Golden Globe: Eastbound in Indian Ocean

Published on October 1st, 2018

(October 1, 2018; Day 93) – Eight of the original 18 Golden Globe Race entrants continue to be led across the Indian Ocean by French veteran Jean-Luc Van Den Heede and his Rustler 36 Matmut. He has built up a 1,500 mile lead over 2nd placed Dutchman Mark Slats and is expected to reach the next compulsory turning gate for the fleet by October 5 in Storm Bay, Tasmania.

“All good, had a good week and good winds,” said Van Den Heede. “Since this morning I have had 15 knot headwinds from the SE so am close hauled, and can’t go more south at the moment. No major nor minor problems. ETA: 3 – 4 days depending on the wind direction changing soon or not.”

All skippers are compelled to pick up a buoy and stop in Storm Bay for a minimum of 90 minutes to hand across film and letters, be interviewed by the media and meet family and team members. No one can board the yachts or provide any assistance and the skipper cannot disembark.

Estonian Uku Randmaa sailing another Rustler 36 One and All, is 2,132 miles behind the leader, and now in 3rd place. He reported a major change in the weather since last week’s storms. “No Wind, boat ok. On the radio with Susie Goodall and Mark Slats every day. ETA: 20 days to Hobart.”

Goodall and her yacht DHL Starlight, 664 miles behind, has also been plagued by light winds: “No wind, but now used to these calms. Boat OK. A whale came yesterday very close, and a sea lion this morning. Not so much water. I’m a little bit concerned.”

She would normally be collecting rain caught in the yacht’s mainsail, but the yellow paint finish on the cloth is tinting the water she collects. Her concern is that this could be toxic.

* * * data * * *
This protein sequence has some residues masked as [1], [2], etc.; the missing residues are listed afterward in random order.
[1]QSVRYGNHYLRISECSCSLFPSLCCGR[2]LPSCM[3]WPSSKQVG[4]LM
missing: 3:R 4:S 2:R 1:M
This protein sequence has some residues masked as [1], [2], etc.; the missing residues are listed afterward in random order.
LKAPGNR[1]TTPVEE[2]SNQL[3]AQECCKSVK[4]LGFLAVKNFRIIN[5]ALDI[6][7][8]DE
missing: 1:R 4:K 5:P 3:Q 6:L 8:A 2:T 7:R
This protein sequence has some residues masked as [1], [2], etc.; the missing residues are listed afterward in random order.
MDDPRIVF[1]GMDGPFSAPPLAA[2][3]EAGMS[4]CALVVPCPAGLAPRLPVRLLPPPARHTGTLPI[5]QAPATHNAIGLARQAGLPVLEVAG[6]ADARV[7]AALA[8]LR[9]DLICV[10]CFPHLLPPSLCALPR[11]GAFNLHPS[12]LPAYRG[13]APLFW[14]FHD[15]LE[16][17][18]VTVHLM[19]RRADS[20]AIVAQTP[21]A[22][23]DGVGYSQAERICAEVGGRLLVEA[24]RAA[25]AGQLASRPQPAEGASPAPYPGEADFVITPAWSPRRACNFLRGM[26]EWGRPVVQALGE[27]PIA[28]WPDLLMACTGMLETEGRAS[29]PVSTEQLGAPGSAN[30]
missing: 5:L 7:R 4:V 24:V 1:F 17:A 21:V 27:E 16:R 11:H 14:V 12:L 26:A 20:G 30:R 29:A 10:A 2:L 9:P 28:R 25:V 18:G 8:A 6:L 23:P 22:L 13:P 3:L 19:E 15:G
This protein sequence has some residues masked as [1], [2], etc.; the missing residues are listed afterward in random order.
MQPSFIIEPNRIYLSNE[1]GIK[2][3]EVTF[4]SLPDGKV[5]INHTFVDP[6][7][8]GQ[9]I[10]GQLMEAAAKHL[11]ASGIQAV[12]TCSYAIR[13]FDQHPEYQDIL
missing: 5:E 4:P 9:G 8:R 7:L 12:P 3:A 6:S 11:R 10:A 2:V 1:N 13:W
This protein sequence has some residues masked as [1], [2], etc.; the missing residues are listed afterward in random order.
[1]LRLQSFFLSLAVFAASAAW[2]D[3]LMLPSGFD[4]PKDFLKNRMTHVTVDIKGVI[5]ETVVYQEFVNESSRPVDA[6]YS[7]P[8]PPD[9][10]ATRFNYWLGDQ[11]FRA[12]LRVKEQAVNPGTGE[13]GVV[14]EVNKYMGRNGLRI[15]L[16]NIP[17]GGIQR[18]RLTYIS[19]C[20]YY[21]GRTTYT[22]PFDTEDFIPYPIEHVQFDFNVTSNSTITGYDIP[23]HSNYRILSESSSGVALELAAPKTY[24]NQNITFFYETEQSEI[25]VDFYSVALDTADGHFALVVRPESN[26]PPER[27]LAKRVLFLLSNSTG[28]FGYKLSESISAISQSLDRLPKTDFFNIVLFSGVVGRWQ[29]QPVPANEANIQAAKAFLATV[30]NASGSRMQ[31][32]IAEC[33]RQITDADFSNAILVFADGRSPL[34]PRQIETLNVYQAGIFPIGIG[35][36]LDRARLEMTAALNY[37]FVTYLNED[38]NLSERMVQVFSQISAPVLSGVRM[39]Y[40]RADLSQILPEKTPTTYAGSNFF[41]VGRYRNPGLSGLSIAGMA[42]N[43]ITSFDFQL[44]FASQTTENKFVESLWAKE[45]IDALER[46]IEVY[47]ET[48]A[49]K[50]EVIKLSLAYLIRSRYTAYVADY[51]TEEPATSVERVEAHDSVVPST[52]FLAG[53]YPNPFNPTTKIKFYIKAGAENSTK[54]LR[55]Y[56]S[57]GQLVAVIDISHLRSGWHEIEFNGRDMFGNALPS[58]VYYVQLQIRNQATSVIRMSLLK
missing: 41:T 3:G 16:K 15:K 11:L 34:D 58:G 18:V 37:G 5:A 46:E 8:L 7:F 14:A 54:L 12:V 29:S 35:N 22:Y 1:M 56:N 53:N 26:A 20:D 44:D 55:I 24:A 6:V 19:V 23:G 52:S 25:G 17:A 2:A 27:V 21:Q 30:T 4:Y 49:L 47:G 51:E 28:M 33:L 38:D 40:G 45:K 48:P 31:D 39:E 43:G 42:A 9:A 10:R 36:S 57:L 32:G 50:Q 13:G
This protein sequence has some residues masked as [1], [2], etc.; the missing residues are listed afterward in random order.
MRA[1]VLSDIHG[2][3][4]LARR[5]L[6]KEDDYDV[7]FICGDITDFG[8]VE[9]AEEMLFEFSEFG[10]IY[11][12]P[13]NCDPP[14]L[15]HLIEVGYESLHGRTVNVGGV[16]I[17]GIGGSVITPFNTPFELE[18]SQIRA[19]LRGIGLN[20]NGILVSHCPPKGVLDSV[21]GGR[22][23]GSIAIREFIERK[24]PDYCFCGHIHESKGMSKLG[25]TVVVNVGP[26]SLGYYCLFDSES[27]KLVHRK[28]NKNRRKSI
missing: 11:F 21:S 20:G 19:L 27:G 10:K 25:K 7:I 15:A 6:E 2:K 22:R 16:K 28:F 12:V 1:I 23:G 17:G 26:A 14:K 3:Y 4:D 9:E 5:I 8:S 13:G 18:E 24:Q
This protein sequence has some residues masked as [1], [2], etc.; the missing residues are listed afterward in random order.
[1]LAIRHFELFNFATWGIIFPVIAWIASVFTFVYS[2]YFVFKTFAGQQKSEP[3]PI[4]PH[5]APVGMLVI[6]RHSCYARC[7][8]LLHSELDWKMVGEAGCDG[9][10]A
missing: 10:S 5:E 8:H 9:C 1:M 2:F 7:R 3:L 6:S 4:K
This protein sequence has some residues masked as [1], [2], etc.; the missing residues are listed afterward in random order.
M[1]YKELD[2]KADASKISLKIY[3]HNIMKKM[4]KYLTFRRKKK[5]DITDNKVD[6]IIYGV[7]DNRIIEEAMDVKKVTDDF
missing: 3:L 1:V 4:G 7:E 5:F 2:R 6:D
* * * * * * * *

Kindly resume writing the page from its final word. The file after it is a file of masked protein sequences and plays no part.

Race Organisers are also concerned for Russian skipper Igor Zaretskiy who reported a week ago that his hands had become so chapped and sore that he was having problems sailing his Endurance 35 Esmeralda. She has averaged only 1.8 knots over the past 24 hours but his spokesman Rasim Poloskim reported today:

“We had Igor on SSB at 1700UTC yesterday. The latest news: is that his fingers are working now. What we hear is that he was pretty much exhausted by the storm on September 29. It was quite violent, and he decided to weather it by lying hove to.

“The wind was so strong that it broke the wing of the windvane self-steering. Igor has a spare one onboard but it was not safe to work on the stern at that time. As he said, ‘It was the type of storm you are better staying down below in your sleeping bag!’.

“He balanced Esmeralda by setting her storm sails, fixed the wheel, and was quite happy how she held a course. His storm jib sustained some damage and the bilge pump failed – although the latter has now been fixed. Last night he sounded pretty chipper, and signed off with his usual phrase, ‘Esmeralda OK’.”

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The 2018 Golden Globe Race started for 17 skippers from Les Sables d’Olonne on Sunday July 1, 2018, with the inaugural solo non-stop around the world yacht race expected to take 9-10 months to complete.

The event marks the 50th anniversary of the Sunday Times Golden Globe solo non-stop round the world race in 1968-69 when rules then allowed competitors to start from ports in northern France or UK between June 1st and October 31st.

A notable twist to the 2018 Golden Globe Race format is how entrants are restricted to using the same type of yachts and equipment that were available in that first race, with the premise being to keep the race within financial reach of every dreamer.

The rules allow for one breach of the strict solo, non-stop un-assisted circumnavigation without the aid of modern electronic navigation aids regulations that make this Race unique. However, those that do move down to the Chichester Class as if, like Sir Francis Chichester in 1966-67, they have made one stop during their solo circumnavigation.

Those who breach the rules for a second time are deemed to have retired from the GGR Event and the organisers have no responsibility or obligation to them.

Source: GGR

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